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I’ve kept some peppers and chilis inside but the peppers I planted outside – well – they survived the rains. They might not have grown much, but they’re still alive. Then there’s the tomatoes. They’ve got little tiny toms forming – and I still have some more to go out. I think there are about forty in total.

The corn and mini-pop corn are doing fine and I’ve planted some pumpkins in the centre of the squares – I’ll be putting straw down as a mulch in the next couple of days.

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Then there are courgettes, cucumbers and cornichons, but they are still tiny! I’ve got melons to plant out as well in the next couple of days. I doubt they will be able to get enough of a summer to really do anything, though. It’s at times like this I think about putting up a second polytunnel. However, if the weather is hot, it’s awful to have to work in a polytunnel. Oh the sweat!

The runner beans are flourishing; I love runner bean flowers – they’re just about the prettiest things in the vegetable garden.

IMG_0480Lots of the lettuce have gone to seed, so I’ll pull them out and reseed.

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The kale is coming on fine and dandy – I suspect, like Mavis on 100$ a Month, it will make up a big part of my total for the year. I’ve got three rows of the stuff and it is looking remarkably healthy. The onions either side, well, they’re not as happy, and the beetroot are still all leaf and no beet. The leeks are looking more leek like and less like blades of grass. I’ve been clearing the weeds from that patch this week – an assortment of thistles, bindweed, forget-me-nots, purslane and other assorted things that I have no nice name for. I suspect I’ll be back out there tomorrow, as today is Manic Wednesday, where I teach from 8am to 7pm, and any spare time I have is going to marking my writing papers. Let’s just hope it warms up a little: it felt like April this morning – colder outside than it was in. 

First vegetables

Finally, the beans I planted way back in January have come up trumps and I managed to harvest some broad beans, some peas and some runner beans. This is just the beginning of the season for them.

As regular readers know well, I am a massive fan of beans – broad beans being my absolute favourite (though I love butter beans as well) so I’m pretty pleased with my harvest. They’re a little later than last year – but not by much. Do you think the year is catching up?

Broad beans

I’ve even had a handful of peas and runner beans. The runner beans look pretty happy now, it must be said, though I think next year I might plant them straight out, as it was tough to move them as they were in such big pots. I had my first pea and bean herb risotto on Monday night and it was GOOD to eat fresh stuff from the garden and not frozen stuff from last year. Saturday, it was new potatoes, broad beans, runner beans, peas with a little olive oil. I seriously could live off that meal. The peas are just perfectly sweet, the broad beans are still small and soft and the runner beans are also really crisp. I grated a little cheddar on top and it was just about the best meal I’ve had in ages.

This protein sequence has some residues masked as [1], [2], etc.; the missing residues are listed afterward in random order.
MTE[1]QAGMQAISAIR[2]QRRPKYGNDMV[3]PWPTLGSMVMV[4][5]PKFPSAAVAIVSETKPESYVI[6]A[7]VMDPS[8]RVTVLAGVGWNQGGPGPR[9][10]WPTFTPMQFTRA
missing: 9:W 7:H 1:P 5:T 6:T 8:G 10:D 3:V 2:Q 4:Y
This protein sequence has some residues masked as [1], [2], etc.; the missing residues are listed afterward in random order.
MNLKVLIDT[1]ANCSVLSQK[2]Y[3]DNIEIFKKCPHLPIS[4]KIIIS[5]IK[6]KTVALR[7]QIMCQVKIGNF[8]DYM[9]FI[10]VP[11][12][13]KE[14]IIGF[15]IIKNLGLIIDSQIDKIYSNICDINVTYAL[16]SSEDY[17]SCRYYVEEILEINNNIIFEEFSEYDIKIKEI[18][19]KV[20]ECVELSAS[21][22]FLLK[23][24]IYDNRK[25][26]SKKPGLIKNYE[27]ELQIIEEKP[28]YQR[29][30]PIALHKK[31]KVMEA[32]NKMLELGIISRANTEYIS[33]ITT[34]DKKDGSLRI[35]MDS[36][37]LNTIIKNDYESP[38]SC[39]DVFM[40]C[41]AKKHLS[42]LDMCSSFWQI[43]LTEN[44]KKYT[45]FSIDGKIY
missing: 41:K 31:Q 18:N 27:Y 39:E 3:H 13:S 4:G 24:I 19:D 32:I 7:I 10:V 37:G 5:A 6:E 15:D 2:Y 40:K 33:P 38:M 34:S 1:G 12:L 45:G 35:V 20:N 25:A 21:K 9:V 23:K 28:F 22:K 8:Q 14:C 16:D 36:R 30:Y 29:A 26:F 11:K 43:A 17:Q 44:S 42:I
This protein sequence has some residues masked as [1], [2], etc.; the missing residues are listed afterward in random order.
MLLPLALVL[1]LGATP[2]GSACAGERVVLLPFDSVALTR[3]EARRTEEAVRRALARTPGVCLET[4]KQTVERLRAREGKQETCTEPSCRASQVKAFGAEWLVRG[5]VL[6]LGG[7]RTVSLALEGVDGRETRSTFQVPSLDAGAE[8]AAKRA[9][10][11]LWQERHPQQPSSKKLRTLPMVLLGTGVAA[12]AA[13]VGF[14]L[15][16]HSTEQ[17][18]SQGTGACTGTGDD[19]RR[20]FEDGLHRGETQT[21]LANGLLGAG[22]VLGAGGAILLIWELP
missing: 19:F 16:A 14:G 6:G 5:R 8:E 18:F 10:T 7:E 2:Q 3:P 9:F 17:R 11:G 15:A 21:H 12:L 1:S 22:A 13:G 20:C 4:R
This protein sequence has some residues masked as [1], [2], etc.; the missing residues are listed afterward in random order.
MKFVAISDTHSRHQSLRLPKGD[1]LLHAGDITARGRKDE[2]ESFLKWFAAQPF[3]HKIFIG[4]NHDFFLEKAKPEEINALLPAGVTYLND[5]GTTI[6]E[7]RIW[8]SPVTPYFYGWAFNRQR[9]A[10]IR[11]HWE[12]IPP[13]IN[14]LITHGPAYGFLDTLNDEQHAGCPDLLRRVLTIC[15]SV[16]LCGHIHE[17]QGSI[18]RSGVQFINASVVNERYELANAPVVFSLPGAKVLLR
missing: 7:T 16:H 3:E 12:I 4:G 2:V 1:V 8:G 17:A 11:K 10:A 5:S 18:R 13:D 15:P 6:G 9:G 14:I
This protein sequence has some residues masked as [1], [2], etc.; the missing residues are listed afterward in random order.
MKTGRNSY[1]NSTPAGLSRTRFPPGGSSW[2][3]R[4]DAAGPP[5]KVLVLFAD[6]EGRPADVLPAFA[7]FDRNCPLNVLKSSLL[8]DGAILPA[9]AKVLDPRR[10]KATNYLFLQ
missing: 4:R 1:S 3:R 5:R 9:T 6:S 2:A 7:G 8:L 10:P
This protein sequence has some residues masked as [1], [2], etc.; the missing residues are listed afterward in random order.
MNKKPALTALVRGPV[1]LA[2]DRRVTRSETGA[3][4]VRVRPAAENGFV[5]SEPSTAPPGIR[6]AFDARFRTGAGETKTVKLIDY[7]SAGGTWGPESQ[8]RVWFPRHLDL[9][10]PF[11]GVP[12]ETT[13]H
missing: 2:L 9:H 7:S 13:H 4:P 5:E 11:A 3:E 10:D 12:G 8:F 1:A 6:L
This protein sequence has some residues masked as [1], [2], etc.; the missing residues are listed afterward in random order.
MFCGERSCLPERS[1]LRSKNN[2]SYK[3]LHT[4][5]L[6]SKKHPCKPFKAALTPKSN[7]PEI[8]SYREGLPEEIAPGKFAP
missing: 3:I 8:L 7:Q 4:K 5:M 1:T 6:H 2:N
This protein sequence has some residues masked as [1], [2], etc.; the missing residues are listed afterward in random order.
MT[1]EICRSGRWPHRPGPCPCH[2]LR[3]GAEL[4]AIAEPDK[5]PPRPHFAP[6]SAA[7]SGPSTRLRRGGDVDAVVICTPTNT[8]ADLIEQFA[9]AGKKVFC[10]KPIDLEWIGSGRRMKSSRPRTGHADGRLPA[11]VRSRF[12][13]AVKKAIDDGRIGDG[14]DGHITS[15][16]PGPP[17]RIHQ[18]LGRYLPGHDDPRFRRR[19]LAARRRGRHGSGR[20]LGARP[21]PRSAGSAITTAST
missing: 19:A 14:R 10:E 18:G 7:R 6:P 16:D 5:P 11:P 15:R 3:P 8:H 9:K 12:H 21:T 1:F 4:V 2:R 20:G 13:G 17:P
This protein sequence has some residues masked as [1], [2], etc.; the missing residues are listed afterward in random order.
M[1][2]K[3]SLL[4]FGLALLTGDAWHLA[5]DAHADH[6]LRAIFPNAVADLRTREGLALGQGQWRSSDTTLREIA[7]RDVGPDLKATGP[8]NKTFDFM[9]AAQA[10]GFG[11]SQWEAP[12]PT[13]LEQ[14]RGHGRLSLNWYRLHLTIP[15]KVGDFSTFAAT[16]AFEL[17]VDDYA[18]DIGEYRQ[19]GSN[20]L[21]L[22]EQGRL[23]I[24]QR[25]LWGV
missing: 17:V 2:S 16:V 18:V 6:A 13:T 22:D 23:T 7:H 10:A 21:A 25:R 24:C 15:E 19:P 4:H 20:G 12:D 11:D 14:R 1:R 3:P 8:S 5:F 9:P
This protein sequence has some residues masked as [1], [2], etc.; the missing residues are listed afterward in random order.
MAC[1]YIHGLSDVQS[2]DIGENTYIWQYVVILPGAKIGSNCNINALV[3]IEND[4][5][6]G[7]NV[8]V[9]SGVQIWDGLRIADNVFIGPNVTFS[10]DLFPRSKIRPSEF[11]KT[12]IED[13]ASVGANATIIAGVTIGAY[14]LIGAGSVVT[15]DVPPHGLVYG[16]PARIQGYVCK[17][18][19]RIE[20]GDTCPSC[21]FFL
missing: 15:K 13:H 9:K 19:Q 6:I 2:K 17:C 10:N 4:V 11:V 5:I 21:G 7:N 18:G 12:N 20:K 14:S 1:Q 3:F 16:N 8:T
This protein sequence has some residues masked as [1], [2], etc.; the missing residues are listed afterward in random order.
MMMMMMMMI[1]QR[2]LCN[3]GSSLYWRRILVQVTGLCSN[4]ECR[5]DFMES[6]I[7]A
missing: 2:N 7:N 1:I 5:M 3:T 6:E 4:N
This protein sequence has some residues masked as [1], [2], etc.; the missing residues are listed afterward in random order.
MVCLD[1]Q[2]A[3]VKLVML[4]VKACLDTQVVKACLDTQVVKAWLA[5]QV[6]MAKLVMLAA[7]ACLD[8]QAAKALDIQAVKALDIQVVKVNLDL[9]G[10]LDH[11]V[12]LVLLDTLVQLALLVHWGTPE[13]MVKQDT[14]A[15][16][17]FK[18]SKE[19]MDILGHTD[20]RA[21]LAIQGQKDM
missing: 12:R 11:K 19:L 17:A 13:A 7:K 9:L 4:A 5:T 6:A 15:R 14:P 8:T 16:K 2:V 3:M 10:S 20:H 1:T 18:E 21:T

Of my 250kg target for the year, I have so far harvested:

2.5 kg sprouting broccoli

4.5 kg cherries

1.1 kg broad beans.

100g peas

100g runner beans

That makes it 8.3 kg out of 250kg. It’s going to be a bit of a slog! I think I’ll have to rip up the broad beans quick sharp, add some compost and get a line or two of bok choi out, and some squash. Swede and turnip can also go out this late and they weigh in a bit.

To be fair, lots of things are beginning to happen. The first baby tomatoes are forming, the pumpkins seem permanently in flower. The potatoes look amazing and I hope they haven’t succumbed to blight. The kale is coming on great guns, as is the broccoli. The corn and mini-pop corn are beginning to pousse (I’ve always liked that French uses the verb ‘to push’ for ‘to grow’…).

As for the other stuff, well, not so much. I planted out a few peppers last week, despite the rain. They seem to be okay, but I don’t hold much hope for them growing big enough, putting out flowers, putting out fruit and ripening all before September. Likewise the aubergines. The rain has brought lots of mushrooms up, and I kind of wish I had a mushroom farm. It’d be hugely successful right now.

The lettuce have obviously had a bit of a drama and some of them have gone to seed. I would too if I were them. I bet they don’t know whether they’re coming or going with this weather. Pouring down for days at 20°C and then fresh this week. 24°C is not what I would expect of the weather for a daytime high. Oh well. You get what you are given. I think this serves me right for gloating back in January. Today, it is predicted to be only 10° hotter than that January day. Bah to that.

Still, whilst it is still too wet to mow, it is not too wet to weed, and I can start to make some headway on the annual weeds that have set up shop all over my nicely dug patches.

Last year, my coreopsis were flowering, the monarda were in bloom and I even had hazelnuts. This year, well, everything is very green. And that’s about the best I can say.